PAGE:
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Custom Metrics

Overview

If a metric is not submitted from one of the 350+ Datadog integrations it’s considered a custom metric. Note: Some standard integrations emit custom metrics.

A custom metric refers to a unique combination of metric name, host, and tag values. In general, any metric you send using StatsD, DogStatsD, or through extensions made to the Datadog Agent is a custom metric.

Allocation

You are allocated a certain number of custom metrics based on your Datadog pricing plan:

  • Pro: 100 custom metrics per host
  • Enterprise: 200 custom metrics per host

These allocations are counted across your entire infrastructure. For example, if you are on the Pro plan and licensed for three hosts, 300 custom metrics are allocated. The 300 custom metrics can be divided equally across each host, or all 300 metrics could be used by a single host.

Using this example, the graphic below shows scenarios that do not exceed the allocated custom metric count:

There are no enforced fixed rate limits on custom metric submission. If your default allotment is exceeded, you are billed according to Datadog’s billing policy for custom metrics.

Tracking

Administrative users can see the total custom metrics per hour and the top 500 custom metrics for their account on the usage details page. See the Usage Details documentation for more information.

Counting

Using tags on custom metrics can change the total number of unique tag combinations, which ultimately changes the total count of custom metrics created. The examples below show how custom metrics are counted.

Single host

This example assumes you are submitting a COUNT metric (auth.exceptionCount) on a single host.

  • Your code instrumentation submits the following possible tags associated with the metric: method:X, method:Y, exception:A, exception:B.
  • The logic behind your metric tagging is:

  • In this situation, you have 6 different metrics. The unique metrics for a single host are:

MetricTags
auth.exceptionCountmethod:X
auth.exceptionCountmethod:Y
auth.exceptionCountmethod:X, exception:A
auth.exceptionCountmethod:X, exception:B
auth.exceptionCountmethod:Y, exception:A
auth.exceptionCountmethod:Y, exception:B

Note: The ordering of tags does not effect the metric count. The following metrics are not unique:

  • auth.exceptionCount with tags method:X and exception:A
  • auth.exceptionCount with tags exception:A and method:X

Multiple hosts

A custom metric is uniquely identified by a unique combination of a metric name, host, and tag values. Therefore, reporting a custom metric from multiple hosts results in multiple unique tag value combinations.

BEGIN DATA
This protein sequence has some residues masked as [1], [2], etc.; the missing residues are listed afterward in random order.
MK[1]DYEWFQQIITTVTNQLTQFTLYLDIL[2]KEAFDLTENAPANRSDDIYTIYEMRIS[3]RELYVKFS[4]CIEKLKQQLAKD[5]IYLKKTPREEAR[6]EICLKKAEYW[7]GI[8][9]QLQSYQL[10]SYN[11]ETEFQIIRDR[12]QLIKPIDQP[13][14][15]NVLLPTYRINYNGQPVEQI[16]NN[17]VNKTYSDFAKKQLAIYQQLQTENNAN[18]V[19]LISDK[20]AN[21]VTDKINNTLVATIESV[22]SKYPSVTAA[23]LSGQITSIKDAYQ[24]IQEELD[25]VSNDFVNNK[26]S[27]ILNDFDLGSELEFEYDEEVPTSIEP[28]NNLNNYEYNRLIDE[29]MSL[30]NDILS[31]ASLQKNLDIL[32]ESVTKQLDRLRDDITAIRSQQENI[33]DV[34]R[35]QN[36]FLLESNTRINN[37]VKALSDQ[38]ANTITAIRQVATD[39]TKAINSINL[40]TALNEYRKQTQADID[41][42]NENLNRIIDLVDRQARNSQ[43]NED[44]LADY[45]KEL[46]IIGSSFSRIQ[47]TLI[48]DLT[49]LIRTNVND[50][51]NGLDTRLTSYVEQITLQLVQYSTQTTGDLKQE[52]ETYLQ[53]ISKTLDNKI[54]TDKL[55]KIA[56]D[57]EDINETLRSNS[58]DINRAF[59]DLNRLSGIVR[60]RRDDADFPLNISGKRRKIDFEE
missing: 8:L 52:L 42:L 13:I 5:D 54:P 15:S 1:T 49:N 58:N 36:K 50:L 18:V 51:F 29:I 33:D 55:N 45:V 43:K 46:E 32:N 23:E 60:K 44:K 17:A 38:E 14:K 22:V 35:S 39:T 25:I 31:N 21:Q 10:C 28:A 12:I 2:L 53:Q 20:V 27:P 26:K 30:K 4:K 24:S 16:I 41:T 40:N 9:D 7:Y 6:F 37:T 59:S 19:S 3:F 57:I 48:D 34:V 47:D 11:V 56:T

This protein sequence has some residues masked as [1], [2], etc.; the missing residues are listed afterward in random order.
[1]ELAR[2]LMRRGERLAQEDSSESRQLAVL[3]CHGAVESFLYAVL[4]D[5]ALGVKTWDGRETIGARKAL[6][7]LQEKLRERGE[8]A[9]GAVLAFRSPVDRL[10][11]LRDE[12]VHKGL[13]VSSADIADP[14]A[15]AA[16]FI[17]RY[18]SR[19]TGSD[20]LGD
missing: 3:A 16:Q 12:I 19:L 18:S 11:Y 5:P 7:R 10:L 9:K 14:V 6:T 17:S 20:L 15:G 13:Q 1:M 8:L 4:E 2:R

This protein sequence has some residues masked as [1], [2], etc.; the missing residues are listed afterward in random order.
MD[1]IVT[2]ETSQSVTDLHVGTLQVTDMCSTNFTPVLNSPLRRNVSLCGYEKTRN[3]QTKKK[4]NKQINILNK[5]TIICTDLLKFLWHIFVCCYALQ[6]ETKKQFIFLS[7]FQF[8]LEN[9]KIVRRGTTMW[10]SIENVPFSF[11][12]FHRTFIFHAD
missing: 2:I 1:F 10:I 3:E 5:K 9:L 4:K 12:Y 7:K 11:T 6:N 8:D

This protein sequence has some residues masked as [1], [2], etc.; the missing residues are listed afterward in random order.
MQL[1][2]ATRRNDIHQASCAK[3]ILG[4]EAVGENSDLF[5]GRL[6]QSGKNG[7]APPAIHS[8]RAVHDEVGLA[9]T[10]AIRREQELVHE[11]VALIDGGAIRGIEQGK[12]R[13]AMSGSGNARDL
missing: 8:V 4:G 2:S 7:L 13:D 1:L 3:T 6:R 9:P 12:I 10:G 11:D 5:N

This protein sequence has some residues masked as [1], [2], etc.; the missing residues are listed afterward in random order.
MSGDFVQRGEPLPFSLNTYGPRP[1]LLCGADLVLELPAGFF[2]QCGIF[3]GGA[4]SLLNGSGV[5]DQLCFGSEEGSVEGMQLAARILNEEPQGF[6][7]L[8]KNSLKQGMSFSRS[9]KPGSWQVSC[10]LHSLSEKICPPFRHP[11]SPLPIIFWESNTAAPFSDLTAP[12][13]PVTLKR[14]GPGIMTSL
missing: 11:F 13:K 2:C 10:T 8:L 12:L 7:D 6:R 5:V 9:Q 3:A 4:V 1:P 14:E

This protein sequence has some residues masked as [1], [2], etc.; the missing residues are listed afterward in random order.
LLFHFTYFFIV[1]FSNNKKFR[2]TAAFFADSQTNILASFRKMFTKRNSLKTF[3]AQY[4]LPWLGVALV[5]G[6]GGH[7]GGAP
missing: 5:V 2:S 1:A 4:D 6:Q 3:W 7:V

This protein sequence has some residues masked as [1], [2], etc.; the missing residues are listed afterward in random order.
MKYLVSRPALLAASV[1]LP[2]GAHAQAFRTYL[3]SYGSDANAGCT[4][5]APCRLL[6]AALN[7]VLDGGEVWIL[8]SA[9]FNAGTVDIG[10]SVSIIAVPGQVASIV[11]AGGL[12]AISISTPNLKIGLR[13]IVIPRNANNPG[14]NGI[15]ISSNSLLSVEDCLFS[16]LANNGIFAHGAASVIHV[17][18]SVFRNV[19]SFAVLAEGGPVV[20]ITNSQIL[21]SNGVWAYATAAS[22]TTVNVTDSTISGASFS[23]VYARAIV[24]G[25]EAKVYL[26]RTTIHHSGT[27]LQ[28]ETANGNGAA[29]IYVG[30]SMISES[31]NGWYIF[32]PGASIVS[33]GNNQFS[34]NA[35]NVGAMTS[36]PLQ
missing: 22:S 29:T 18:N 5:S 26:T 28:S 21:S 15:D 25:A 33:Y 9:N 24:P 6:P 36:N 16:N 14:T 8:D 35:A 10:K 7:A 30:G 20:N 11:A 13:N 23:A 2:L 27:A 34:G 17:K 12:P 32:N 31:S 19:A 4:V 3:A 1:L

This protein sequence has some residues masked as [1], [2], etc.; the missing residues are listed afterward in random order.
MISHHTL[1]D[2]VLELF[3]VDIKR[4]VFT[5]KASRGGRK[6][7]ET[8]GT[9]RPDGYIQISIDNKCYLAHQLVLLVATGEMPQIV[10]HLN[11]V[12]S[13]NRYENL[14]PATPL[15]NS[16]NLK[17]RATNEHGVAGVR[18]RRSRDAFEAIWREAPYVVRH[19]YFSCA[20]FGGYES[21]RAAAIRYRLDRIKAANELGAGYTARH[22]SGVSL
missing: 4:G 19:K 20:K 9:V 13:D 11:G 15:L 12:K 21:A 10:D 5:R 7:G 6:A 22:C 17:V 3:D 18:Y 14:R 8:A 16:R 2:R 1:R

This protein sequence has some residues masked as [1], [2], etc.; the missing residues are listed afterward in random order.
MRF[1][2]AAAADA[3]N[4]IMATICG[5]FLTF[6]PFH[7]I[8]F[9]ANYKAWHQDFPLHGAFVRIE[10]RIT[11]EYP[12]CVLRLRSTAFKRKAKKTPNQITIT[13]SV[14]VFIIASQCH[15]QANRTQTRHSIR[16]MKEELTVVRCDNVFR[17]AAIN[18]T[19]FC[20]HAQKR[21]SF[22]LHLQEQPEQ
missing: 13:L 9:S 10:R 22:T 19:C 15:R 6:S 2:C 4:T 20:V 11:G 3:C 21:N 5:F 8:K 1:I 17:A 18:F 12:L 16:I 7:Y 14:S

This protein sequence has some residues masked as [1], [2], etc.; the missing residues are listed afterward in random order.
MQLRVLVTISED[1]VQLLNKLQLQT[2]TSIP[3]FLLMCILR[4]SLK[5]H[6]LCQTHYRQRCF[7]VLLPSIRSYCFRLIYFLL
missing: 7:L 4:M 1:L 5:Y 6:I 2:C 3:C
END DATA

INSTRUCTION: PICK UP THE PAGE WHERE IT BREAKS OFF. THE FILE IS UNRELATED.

For example, you create the metric service.request.count to gain insight from different services across your infrastructure.

  • To track successes and failures, so you create the tag status with two tag values:
    • status:success
    • status:failure
  • You track the metric by each service running on your infrastructure:
    • service:database
    • service:api
    • service:webserver
  • The logic behind your metric is:

For this example, only a subset of services and statuses are reporting. You have three hosts:

  • host1 is reporting all possible configurations.
  • host2 is reporting only successes across all services.
  • host3 is reporting successes and failures for database and webserver services.

Across your three hosts, there are 13 distinct metrics (timeseries):

Note: If all services report both statuses, you have 1 x 2 x 3 = 6 custom metrics per host.

Metric summary

The Metric Summary page displays the number of distinct metrics which is equivalent to number of distinct timeseries associated with a given metric name, host, tag values. For example, service.request.count with 1 host, 2 statuses, and 3 services = 6 distinct metrics:

Adding a second host with 3 services and 1 status = 9 distinct metrics:

Adding a third host with 2 services and 2 status = 13 distinct metrics:

Query editor

You can count your custom metrics by using the count: aggregator in the query editor. For counting the previous example, the query count:service.request.count{*} is used:

Gauges, counts, histograms, and rates

Suppose you are interested in measuring the average temperature in the state of Florida. temperature is stored as a GAUGE metric type in Datadog. You collect the following temperature measurements every 10 seconds during the past minute from Orlando, Miami, Boston, New York, and Seattle, each tagged with information about the city, state, region, and country.

Tags0-10 s10-20 s20-30 s30-40 s40-50 s50-60 s